Send the link below via email or IMCopy
Present to your audienceStart remote presentation
- Invited audience members will follow you as you navigate and present
- People invited to a presentation do not need a Prezi account
- This link expires 10 minutes after you close the presentation
- A maximum of 30 users can follow your presentation
- Learn more about this feature in our knowledge base article
The Physics of Cheerleading
Transcript of The Physics of Cheerleading
Newton's Laws of Motion: three laws that state mechanics describing the motion of a body. The first law is the law of inertia: a body remains at rest unless acted upon by an external force. The second law states that a body in motion stays in motion unless acted upon by an external force. Newton's third and final law is about how for every action, there is an equal and opposite reaction.
Momentum: the quantity of motion an object has (M=mass•velocity)
Potential Energy: the stored energy of position possessed by an object
Kinetic Energy: the energy of an object in motion
Force: a push or pull upon an object resulting from the object's interaction with another object
Acceleration: the rate at which an object changes its velocity
Free Fall: an object that is falling under the sole influence of gravity. These objects do not have any air resistance and they fall at a rate of 9.8 m/s² Gravity Newton's Laws Momentum Potential Energy Kinetic Energy Force Acceleration Free Fall Gravity is used in all parts of cheerleading, from jumps to basket tosses. (Which is when a girl is thrown up into the air.) With jumps, one has to have enough power, force, and momentum to get off of the ground and also have the ability to kick one's legs up in a way to perform a specific jump, then land on two feet when gravity pulls the person back down. Another way gravity has to be manipulated in this sport would be through tumbling. When a cheerleader is going to do a round-off, back-handspring, or something as simple as a cartwheel or dive roll, her (or his) center of gravity (usually around the bellybutton area) is changing. This is why people fall. They don't have a good balance in their center of gravity. Now, my last example was a basket toss, which is a stunt. Stunts require a base, backstop, flyer, and possibly a front. The base is constructed of one or more people that hold the flyer in the air. The flyer, the person on top of the stunt, is held by the backstop on their ankles or waist to provide more support to the stunt's structure. The center of gravity, the flyer, must be balanced for this to work. How the laws are used:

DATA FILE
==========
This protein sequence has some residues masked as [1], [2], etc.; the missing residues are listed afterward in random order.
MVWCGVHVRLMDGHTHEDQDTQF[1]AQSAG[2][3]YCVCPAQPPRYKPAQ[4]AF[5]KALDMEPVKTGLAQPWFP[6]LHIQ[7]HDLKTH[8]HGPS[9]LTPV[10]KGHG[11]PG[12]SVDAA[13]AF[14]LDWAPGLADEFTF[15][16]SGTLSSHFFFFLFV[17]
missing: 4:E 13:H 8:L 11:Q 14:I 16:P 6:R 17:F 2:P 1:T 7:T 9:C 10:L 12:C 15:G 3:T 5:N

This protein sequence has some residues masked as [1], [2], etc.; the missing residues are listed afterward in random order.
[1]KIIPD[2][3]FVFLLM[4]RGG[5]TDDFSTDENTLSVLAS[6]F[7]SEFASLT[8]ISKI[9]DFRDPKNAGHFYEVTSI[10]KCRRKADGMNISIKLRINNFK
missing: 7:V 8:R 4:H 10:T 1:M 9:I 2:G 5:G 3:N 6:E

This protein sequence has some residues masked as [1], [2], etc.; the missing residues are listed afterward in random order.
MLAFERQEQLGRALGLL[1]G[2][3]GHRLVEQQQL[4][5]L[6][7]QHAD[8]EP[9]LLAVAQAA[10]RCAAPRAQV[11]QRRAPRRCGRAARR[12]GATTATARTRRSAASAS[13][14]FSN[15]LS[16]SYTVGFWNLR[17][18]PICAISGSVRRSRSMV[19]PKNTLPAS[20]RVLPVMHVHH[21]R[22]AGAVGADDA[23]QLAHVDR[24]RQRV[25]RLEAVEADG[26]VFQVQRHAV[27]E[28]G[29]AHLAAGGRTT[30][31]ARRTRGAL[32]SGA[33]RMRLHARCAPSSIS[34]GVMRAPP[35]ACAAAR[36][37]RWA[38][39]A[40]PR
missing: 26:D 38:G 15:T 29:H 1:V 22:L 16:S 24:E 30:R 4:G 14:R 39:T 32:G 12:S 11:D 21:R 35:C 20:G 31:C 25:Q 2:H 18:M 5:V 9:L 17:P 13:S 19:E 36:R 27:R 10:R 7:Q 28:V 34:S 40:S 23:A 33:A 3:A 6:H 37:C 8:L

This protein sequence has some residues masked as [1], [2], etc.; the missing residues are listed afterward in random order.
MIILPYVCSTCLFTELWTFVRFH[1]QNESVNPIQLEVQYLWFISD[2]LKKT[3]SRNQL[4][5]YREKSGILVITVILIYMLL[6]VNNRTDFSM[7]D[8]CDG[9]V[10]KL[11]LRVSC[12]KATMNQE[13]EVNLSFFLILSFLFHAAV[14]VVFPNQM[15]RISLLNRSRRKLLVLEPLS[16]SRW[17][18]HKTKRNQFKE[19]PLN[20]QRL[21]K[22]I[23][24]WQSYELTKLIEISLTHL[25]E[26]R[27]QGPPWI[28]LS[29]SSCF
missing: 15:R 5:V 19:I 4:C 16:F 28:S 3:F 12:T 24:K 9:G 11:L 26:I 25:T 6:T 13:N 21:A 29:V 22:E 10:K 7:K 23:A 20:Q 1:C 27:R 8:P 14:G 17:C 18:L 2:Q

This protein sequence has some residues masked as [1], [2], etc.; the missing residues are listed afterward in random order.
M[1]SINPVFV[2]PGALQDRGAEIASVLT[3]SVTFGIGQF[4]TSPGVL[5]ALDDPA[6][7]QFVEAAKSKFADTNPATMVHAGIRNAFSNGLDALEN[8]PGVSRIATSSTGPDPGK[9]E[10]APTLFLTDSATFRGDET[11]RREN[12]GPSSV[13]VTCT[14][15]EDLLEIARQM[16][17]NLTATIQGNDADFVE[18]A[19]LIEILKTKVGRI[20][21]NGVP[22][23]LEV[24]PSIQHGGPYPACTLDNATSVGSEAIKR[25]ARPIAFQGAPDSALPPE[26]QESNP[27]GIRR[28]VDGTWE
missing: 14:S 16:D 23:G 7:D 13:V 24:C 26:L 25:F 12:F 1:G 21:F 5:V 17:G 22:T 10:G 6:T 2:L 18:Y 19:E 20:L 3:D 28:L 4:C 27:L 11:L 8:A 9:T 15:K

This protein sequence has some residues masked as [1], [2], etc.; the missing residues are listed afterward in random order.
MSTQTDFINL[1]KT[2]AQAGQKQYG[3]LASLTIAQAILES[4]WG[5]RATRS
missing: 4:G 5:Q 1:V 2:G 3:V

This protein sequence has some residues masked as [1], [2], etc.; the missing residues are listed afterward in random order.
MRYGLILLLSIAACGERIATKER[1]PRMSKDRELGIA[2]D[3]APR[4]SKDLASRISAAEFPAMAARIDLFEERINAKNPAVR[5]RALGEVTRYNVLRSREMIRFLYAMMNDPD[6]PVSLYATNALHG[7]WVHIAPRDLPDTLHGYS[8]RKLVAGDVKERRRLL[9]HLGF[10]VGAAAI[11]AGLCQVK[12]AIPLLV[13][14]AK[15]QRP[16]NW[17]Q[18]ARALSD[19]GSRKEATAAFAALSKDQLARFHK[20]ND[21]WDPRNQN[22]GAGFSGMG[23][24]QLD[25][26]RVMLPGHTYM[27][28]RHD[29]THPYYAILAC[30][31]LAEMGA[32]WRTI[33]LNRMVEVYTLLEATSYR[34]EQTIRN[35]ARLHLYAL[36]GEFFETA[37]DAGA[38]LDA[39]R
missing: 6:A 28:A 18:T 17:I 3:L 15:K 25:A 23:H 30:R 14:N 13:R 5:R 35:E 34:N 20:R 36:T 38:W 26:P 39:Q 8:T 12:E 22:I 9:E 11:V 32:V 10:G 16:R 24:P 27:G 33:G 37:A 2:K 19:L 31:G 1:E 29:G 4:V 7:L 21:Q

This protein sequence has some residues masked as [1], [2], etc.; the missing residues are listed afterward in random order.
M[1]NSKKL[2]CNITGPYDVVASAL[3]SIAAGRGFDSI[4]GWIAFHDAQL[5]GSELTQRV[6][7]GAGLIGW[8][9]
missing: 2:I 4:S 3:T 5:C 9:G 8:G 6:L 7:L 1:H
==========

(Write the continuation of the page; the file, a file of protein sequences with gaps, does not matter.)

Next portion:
Newton's First Law of Motion comes into play when getting ready to do running tumbling, such as a round-off. When doing a round-off, a person must have some sort of motion to begin, and then be able to change direction by pushing off of the floor.
Newton's Second Law of Motion comes into play with tumbling as well. The more force that is put upon the ground when pushing off to flip over, the higher the cheerleader would fly, making it easier to land.
Newton's Third Law of Motion has to do with many things, like throwing something (or someone) into the air or when a cheerleader actually pushes off from the ground while tumbling. Basically, with this, what goes up must come down. There are many instances in which momentum is used in cheerleading. A person doing a jump needs to have upward momentum, as does a person doing a stunt (the flyer). When someone is doing a tumbling sequence, they need specific momentum forward, backward, or out diagonally in order to perform the trick correctly and without flaw. Even during jumps, momentum is needed. After the force of the push-off from the floor, one must have upward momentum so they're able to execute the jump correctly. Potential energy has a lot of impact in cheer. When one gets to the peak of their jump and hits the motion, they have potential energy. When said person bent their knees in order to perform the jump in the first place, they had elastic potential energy. Any time a trick is performed, there is potential energy at the peak. One of the most taken-for-granted parts of this sport is the kinetic energy. In each and every jump, tumble, stunt, or anything else, there is a ton of kinetic energy in order to hit any of these things with their amazing potential energy. A large part of stunting is the force needed to get the flyer into the air when doing basket-tosses, kick-arches, or some other form of pushing the flyer into the air. Force is used to pick them up from the ground as well. In some stunts, there is only one base and one flyer. Occasionally, the flyer balances on one foot while the base holds them up with one hand. This requires a lot of force to push the flyer up and keep here there, especially since the acceleration of gravity is pulling the other way. Acceleration is a gigantic part of tumbling. When the acceleration is pushed into the right direction with the right amount of force, there can be more tricks performed with the higher amount. If there isn't enough acceleration, not enough momentum can be produced in order to perform the rotations of the body during tumbles. There are two main times in which free fall is a major part of cheerleading. The first would be when a flyer is falling from a stunt that would be thrown up. After the flyer is forced into the air, he or she would fall back into the hands of her bases and backspot at 9.8 m/s². The second time that freefall occurs is if a flip is executed. After the potential energy at the peak of the trick, free fall happens when landing and coming down from that. Written Examples
Physics in Cheer Gravity Newton's Laws Momentum Potential Energy Kinetic Energy Force Acceleration Free Fall